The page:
German painter, medallist, designer and illustrator. He trained as a painter in the Munich Akademie from 1884, and initially won fame in this art with large decorative schemes on mythological or religious themes (e.g. Bacchanal, c. 1888; Munich, Villa Schülein) and portraits painted in a broad, realistic manner (e.g. ...

Article

British, 19th – 20th century, male.

Born 1862, in Birmingham; died 4 June 1928.

Painter, watercolourist, draughtsman, illustrator, worker in precious metals, designer. Religious subjects, allegorical subjects, portraits. Jewellery.

Arts and Crafts.

Arthur Joseph Gaskin studied at the Birmingham School of Art, where he later taught. He was a member of the Arts and Crafts movement founded by William Morris, whose aim was to revitalise the decorative arts. From 1899, together with his wife Georgina Cave France, he created gold and silver jewellery, sometimes decorated with enamel. In 1902, he replaced R. Catterson Smith as director of the Birmingham School of Jewellery. He exhibited paintings at the Royal Academy in London in 1889 and 1890 and jewellery at the 1900 Paris Exposition Universelle....

Article

Austrian, 19th – 20th century, male.

Born 14 November 1859, in Baden, near Vienna; died 9 April 1925, in Vienna.

Painter, sculptor, medallist, illustrator. Religious subjects, figures, landscapes.

Johannes Mayerhofer studied at the Akademie der Bildenden Künste in Vienna and worked mainly on decorations for churches....

Article

American, 19th – 20th century, male.

Born 3 November 1846, in Mattapoisett (Massachusetts); died 15 April 1912, in the sinking of the Titanic.

Painter, medallist, draughtsman, illustrator. History painting, portraits, genre scenes. Murals.

Francis Millet studied in Antwerp under Van Lerins and Keyser, and worked in Europe and the US before covering the Russo-Turkish war and the 1898 war between the US and Spain as a war correspondent. He took part in the Salon des Artistes Français in Paris, won a Silver Medal at the 1889 Universal Exhibition and was a Member of the Jury (representing the US) and hors-concours in 1900. Millet became an Associate of the National Academy in New York in 1882, a Member of the Academy in 1885 and was made a Chevalier of the Légion d'Honneur in 1900....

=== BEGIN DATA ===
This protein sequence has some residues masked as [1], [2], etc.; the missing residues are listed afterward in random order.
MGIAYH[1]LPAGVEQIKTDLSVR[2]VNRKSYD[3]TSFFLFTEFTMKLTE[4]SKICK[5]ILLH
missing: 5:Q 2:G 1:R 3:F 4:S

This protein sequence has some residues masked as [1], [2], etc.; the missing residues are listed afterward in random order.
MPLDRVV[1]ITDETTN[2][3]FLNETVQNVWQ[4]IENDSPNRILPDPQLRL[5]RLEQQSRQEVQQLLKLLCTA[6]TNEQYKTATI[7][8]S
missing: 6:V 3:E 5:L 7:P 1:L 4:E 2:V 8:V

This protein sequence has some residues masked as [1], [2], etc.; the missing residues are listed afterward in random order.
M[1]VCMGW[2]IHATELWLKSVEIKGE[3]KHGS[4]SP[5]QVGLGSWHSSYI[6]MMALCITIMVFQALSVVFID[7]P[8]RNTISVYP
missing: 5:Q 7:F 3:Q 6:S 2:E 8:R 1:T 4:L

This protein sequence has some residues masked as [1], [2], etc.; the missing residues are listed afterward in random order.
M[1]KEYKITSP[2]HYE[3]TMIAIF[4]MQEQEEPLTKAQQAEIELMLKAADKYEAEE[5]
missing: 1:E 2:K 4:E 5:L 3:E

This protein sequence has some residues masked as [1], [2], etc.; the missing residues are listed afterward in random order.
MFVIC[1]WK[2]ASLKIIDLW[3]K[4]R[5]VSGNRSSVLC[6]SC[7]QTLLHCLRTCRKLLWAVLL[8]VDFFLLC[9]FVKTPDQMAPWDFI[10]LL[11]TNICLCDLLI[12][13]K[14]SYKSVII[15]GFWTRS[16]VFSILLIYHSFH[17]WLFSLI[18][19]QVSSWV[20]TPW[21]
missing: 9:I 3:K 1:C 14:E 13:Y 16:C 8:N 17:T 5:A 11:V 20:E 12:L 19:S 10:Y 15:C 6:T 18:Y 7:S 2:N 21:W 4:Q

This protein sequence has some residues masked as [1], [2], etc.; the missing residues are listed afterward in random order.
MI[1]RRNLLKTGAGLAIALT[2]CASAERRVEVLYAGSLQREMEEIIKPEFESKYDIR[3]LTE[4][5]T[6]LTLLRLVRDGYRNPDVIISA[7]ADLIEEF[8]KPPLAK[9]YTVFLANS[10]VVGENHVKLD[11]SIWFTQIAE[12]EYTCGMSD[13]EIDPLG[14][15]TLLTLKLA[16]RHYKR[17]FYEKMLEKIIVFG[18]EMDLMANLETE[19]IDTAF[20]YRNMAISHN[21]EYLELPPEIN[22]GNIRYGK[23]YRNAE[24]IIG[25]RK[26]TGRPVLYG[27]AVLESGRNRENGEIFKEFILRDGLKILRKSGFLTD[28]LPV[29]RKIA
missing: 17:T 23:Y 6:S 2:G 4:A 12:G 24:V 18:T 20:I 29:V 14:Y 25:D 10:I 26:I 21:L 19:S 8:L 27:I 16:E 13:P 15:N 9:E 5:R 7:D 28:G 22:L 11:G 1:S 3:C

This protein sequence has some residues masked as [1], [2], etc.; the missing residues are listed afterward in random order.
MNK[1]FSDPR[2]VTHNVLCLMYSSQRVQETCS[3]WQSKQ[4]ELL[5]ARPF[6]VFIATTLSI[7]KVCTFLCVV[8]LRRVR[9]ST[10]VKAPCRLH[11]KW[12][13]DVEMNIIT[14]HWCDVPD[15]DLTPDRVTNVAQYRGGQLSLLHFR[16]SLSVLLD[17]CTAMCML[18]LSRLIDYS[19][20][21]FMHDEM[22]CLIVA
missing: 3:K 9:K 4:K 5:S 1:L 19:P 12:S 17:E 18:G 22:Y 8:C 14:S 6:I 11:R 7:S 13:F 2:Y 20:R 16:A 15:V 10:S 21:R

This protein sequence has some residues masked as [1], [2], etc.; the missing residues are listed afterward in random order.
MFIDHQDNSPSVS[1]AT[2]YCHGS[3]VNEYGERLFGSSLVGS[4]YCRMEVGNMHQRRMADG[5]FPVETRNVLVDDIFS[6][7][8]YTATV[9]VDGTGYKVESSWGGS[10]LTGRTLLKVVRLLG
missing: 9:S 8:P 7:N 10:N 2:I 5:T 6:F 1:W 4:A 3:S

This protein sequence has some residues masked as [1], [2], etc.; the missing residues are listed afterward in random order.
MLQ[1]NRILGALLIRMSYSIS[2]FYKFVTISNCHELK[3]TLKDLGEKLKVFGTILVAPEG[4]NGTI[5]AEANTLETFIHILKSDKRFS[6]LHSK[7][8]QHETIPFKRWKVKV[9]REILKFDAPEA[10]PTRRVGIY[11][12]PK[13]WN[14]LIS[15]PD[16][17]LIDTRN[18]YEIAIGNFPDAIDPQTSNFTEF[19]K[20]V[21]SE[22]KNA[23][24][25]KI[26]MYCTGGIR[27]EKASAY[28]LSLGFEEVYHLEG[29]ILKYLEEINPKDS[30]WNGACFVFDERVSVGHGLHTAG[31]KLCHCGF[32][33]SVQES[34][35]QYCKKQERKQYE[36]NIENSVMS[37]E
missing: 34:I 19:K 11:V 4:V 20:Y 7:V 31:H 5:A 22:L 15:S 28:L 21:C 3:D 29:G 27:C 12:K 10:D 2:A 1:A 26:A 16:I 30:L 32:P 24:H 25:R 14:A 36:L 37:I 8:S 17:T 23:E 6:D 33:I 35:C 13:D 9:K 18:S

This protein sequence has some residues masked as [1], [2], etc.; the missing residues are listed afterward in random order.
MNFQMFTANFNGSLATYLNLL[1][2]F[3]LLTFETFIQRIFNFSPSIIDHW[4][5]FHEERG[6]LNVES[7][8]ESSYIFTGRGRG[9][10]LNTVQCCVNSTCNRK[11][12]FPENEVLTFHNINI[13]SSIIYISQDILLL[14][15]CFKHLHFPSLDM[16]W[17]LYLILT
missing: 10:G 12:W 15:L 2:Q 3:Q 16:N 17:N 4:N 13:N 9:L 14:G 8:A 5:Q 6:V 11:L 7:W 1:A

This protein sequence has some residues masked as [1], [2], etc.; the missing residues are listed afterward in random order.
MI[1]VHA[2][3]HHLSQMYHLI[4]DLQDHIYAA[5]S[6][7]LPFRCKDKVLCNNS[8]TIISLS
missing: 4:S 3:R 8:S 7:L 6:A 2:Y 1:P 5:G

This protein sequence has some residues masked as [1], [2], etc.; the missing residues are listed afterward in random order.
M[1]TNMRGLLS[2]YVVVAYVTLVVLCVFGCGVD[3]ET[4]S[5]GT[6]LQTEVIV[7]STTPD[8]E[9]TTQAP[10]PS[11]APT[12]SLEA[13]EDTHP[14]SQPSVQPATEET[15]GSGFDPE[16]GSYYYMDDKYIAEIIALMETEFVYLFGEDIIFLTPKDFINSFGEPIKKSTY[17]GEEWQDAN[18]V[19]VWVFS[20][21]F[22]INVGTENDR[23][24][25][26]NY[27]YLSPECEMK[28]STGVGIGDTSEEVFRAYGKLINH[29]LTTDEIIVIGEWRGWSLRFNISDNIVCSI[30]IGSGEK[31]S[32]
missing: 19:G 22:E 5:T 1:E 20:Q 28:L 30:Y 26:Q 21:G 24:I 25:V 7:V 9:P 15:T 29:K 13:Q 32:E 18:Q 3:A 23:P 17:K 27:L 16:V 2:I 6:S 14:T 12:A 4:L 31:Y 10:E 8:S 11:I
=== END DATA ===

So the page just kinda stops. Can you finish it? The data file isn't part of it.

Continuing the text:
Article

Italian, 19th – 20th century, male.

Born 8th January 1857, in Milan; died 1950.

Painter, sculptor, illustrator, medallist.

Pogliaghi sculpted numerous monuments, statues and ornaments for the churches and public buildings of northern Italy.

Milan (Pinacoteca di Brera): The Chapel of St Joseph in the Church of Ste-Marie de la Paix...

Article

German, 19th – 20th century, male.

Born 22 November 1875, in Teterov (Mechlemburg).

Painter, lithographer, engraver, decorative designer. Ex-libris plates, designs (precious metals).

Rudolf Rochga was a pupil of Franz von Stuck at the Munich Academy. He gave goldsmith's designs to the firm of Peter Bruckmann & Son at Heilbronn. In ...

Article

French, 19th – 20th century, male.

Active in the USA.

Born 25 June 1871, in Le Havre.

Painter, sculptor, medallist, illustrator.

Theodore Spicer-Simson lived and worked in New York and studied in England, Germany and at the École des Beaux-Arts in Paris, becoming a member of the Société Nationale des Beaux-Arts in ...

Article

Danish, 19th – 20th century, male.

Born 30 November 1853, in Copenhagen; died 2 April 1932, in Fredensborg.

Painter, draughtsman, illustrator, caricaturist, miniaturist, designer. Wall decorations, postage stamps, ex-libris plates, medals.

Tegner was the son of the lithographer and portraitist Isaac Wilhelm Tegner, and the nephew of Christian Martin. He trained under Jørgen Roed at the Kunstakademi in Copenhagen. He was director of the technical college of the museum of Copenhagen, and of a porcelain factory....